A U.S. Senate panel has released a report concluding that terrorist groups have stepped up their appeals to English-speaking audiences, including those in the United States.  The report, warning that such appeals could foment homegrown terrorism, is urging the U.S. government to do more to isolate and discredit the violent extremist ideology.  VOA's Deborah Tate reports from Capitol Hill.

The Senate Homeland Security and Governmental Affairs Committee released the report at a news conference Thursday. 

Senator Joe Lieberman, who calls himself an independent Democrat, is committee chairman:

"Our committee investigation found that terrorists are skillfully using the Internet to spread their propaganda across national borders and cultural barriers, permitting anyone with the inclination and in Internet connection to immerse themselves in the hate-filled messages of radical Islam, to receive training, and weapons and tactics and to build in cyberspace the kind of group support that once required travel to overseas training camps," he said.

Lieberman said the report's findings mean that America is vulnerable not just to attacks plotted by terrorists living oceans away, but also to terrorism conceived within U.S. borders from disaffected Americans who may have no operational ties to international organized terrorist groups.

Lieberman said terrorists have become sophisticated in their communications abilities:

"Our report found, for example, that al Qaida and allied violent Islamist organizations, manage a multi-tiered online media operation, consisting of several production units that create content consistent with the core message used to recruit and train terrorists," he added.

The senator said the content is sent through a clearinghouse, which stamps the material with a seal of authenticity before being sent out digitally to thousands of Web sites around the world.  He said the material may include English subtitles to appeal to Americans of specific ethnic, religious and racial backgrounds.  He quoted an official at the Department of Homeland Security who said terrorists are now making extremist podcasts that can be downloaded to iPods.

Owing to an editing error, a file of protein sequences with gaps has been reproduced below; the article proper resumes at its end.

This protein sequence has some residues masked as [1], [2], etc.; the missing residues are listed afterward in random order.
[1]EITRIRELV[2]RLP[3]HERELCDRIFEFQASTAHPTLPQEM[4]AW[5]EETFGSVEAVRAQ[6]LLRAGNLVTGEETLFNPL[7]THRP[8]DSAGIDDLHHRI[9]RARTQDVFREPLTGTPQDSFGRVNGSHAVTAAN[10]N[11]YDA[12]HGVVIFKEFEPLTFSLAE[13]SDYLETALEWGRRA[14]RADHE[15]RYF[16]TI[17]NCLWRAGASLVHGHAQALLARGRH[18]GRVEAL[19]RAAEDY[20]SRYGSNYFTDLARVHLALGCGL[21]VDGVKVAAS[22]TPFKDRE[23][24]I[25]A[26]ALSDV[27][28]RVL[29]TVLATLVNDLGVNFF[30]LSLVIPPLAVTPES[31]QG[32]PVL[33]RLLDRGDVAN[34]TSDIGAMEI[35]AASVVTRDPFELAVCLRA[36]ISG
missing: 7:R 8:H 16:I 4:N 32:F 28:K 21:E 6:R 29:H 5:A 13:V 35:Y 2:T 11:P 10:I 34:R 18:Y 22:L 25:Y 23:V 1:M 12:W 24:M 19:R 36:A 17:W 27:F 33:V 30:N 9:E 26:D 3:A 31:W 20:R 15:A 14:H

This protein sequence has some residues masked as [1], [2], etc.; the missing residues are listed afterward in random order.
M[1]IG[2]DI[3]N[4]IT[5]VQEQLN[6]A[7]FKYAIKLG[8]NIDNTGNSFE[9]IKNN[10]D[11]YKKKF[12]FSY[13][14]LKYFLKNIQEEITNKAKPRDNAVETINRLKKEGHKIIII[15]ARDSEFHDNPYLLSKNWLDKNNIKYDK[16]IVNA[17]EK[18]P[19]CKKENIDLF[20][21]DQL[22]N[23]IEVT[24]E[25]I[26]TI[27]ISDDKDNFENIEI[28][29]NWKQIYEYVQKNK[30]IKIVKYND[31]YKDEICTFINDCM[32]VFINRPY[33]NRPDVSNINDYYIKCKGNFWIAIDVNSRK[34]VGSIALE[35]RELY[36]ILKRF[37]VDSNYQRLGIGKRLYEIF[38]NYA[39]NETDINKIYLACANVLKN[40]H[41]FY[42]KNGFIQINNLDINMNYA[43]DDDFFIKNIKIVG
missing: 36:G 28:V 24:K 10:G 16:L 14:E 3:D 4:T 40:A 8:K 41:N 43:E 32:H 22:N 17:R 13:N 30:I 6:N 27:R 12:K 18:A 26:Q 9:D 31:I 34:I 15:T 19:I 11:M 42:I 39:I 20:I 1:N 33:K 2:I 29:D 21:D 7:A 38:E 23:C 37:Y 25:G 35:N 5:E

Lieberman says the United States lacks a cohesive and comprehensive outreach and communications strategy to confront terrorist ideology and reduce its appeal within the United States.  

"The United States must counter the influence of this ideology in order to deter homegrown attacks like the ones that have already been seen in cities like Madrid, London and Amsterdam," he said.

Lieberman says Congress and the administration must decide what new laws, programs or tactics should be adopted to combat homegrown terrorism.

Senator Susan Collins, the top Republican on the Senate panel, says communication will be key:

"I want to emphasize that our report concludes that one of the most productive steps that we can take in the short run is improved outreach and communication efforts that would challenge the terrorist message," she said.  "Our nation must promote more effective outreach to the Muslim-American community and to religious leaders who can reject al-Qaida's violent message and help form a counter message."

The Senate panel has conducted six hearings on radical Islamic extremism and homegrown terrorism over the past two years.